Couples, ethnic minorities more deeply affected by unemployment
Posted by Elena del Valle on January 20, 2010
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Between 2007 and 2009 unemployment for couples with children under 18 years of age doubled, according to the United States Census Bureau. Two parent families were more affected than single parent families and Hispanic and black families were also more affected than non Hispanic white families, according to the March 2009 Current Population Survey. While in 2007 in 67 percent of households with a married couple both parents worked by 2009 only 59 percent of those households had both parents working.
In homes with married couples and children 6 percent of husbands and 4 percent of wives were unemployed last year compared to 3 percent of husbands and 2 percent of wives two years earlier. Children living with two parents varied greatly by ethnicity with Asian children being the most likely to live in a dual parent home, 85 percent. Among non Hispanic whites 78 percent of children lived with both parents while 69 percent of Hispanics and 38 percent of blacks shared that type of home.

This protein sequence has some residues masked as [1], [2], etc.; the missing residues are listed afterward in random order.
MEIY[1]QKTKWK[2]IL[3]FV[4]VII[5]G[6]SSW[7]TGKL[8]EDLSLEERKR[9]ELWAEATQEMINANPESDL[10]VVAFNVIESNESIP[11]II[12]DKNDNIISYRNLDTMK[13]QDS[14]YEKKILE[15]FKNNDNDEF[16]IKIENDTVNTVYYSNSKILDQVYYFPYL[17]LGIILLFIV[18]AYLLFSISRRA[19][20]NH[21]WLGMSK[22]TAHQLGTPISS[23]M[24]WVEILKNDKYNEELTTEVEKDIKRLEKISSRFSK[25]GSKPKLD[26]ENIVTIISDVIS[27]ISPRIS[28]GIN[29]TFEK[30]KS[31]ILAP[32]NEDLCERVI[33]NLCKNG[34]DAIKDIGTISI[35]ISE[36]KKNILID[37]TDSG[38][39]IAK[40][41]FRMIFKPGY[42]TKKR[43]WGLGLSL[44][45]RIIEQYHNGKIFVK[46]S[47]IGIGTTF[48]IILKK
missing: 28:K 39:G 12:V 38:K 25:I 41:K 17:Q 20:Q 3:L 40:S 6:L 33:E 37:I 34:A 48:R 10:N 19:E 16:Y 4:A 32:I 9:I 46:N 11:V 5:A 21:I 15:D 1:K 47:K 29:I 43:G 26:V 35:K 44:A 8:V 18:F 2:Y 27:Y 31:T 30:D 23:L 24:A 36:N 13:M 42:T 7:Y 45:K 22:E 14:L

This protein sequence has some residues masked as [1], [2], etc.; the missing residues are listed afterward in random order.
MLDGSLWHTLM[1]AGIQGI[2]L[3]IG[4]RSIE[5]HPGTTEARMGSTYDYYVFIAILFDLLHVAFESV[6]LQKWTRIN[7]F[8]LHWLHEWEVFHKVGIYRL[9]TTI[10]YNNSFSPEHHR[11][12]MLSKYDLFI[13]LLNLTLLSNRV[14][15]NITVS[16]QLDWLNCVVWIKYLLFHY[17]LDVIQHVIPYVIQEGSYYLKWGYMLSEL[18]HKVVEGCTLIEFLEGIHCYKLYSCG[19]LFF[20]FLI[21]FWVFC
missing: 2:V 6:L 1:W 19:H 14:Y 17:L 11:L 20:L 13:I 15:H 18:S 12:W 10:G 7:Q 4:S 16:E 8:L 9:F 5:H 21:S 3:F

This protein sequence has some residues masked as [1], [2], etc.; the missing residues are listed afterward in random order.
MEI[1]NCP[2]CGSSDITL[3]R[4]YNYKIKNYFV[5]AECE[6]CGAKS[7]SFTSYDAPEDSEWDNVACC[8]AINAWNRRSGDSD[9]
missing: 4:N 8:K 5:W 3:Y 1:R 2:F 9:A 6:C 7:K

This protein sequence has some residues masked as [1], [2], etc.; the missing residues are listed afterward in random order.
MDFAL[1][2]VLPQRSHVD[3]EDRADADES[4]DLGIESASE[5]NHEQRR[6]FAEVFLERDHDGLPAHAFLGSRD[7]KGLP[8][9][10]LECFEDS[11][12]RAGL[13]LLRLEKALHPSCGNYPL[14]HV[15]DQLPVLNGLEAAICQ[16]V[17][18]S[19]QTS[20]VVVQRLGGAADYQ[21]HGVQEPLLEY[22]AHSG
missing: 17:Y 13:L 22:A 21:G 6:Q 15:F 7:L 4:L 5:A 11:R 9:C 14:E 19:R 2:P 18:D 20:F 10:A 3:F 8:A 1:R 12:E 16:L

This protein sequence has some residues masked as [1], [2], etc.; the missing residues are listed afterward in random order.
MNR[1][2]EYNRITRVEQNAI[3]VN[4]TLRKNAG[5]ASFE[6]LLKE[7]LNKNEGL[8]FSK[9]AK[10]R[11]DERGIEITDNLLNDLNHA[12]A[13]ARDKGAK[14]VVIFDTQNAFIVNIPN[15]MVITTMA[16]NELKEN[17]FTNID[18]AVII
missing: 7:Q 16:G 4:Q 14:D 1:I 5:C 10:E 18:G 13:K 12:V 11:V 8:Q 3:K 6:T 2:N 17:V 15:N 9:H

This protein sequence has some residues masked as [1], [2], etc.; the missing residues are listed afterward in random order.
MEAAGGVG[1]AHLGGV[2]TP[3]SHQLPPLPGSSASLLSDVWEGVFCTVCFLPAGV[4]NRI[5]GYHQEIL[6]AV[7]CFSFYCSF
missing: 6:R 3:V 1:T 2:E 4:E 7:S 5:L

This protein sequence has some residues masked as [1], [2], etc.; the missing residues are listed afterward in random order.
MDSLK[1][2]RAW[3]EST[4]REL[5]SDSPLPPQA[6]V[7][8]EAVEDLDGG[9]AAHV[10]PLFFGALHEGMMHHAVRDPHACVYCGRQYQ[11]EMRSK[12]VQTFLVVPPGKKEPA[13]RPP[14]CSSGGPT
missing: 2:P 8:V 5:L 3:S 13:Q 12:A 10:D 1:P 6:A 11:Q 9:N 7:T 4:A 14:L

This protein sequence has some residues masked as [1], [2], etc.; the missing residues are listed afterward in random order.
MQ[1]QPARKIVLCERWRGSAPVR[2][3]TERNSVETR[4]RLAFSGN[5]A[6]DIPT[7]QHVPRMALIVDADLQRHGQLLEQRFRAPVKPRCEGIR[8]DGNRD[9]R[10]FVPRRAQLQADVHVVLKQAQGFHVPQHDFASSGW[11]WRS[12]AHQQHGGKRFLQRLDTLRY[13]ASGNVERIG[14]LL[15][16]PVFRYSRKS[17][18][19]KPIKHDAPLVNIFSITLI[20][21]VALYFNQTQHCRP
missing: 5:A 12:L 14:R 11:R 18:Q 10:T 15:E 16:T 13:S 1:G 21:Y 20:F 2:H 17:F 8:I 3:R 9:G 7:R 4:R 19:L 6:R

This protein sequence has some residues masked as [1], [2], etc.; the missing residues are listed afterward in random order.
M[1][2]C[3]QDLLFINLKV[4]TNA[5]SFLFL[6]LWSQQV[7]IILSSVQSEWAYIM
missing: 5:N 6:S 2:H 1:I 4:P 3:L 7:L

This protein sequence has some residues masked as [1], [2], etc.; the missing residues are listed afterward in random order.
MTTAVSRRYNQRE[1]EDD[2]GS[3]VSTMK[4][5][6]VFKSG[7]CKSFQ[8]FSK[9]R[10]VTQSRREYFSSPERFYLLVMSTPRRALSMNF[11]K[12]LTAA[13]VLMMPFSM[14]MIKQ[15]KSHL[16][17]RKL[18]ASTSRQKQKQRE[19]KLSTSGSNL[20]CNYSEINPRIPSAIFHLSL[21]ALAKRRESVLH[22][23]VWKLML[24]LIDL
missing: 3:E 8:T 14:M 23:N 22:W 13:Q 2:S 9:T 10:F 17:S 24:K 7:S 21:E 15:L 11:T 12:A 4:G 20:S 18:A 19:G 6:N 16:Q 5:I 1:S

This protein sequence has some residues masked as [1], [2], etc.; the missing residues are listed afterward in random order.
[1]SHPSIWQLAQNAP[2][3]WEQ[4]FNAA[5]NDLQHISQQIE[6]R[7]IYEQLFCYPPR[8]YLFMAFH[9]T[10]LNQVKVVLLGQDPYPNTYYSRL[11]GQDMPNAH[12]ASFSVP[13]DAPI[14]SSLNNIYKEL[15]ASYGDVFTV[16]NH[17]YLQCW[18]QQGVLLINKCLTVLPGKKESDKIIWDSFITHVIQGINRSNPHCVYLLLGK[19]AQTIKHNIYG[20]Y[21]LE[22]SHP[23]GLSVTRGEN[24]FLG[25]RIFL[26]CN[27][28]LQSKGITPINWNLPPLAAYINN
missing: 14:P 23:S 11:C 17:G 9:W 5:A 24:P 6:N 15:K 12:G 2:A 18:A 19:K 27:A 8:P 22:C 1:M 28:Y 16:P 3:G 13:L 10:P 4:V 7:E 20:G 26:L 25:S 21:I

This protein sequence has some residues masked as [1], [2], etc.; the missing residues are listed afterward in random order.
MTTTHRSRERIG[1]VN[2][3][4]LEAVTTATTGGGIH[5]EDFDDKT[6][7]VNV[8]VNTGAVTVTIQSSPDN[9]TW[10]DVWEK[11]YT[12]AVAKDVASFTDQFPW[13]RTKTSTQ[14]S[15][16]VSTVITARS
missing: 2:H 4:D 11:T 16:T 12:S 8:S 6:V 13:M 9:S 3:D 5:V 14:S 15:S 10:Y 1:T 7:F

At the same time, the number of interracial and mixed ethnicity marriages increased. Last year, in 7.6 percent of couples the husband and wife were of different races or a Hispanic was married to a non Hispanic. In 2003, the percent of such marriages was 6.4.
“Segmentation by Level of Acculturation” audio recording
Presenter Miguel Gomez Winebrenner
- Assimilation versus acculturation
- Factors that affect Latino acculturation
- How to know if someone is acculturated
- Number of years necessary for acculturation
- Effects of immigration debate on acculturation
- Three main ways of segmenting Latinos
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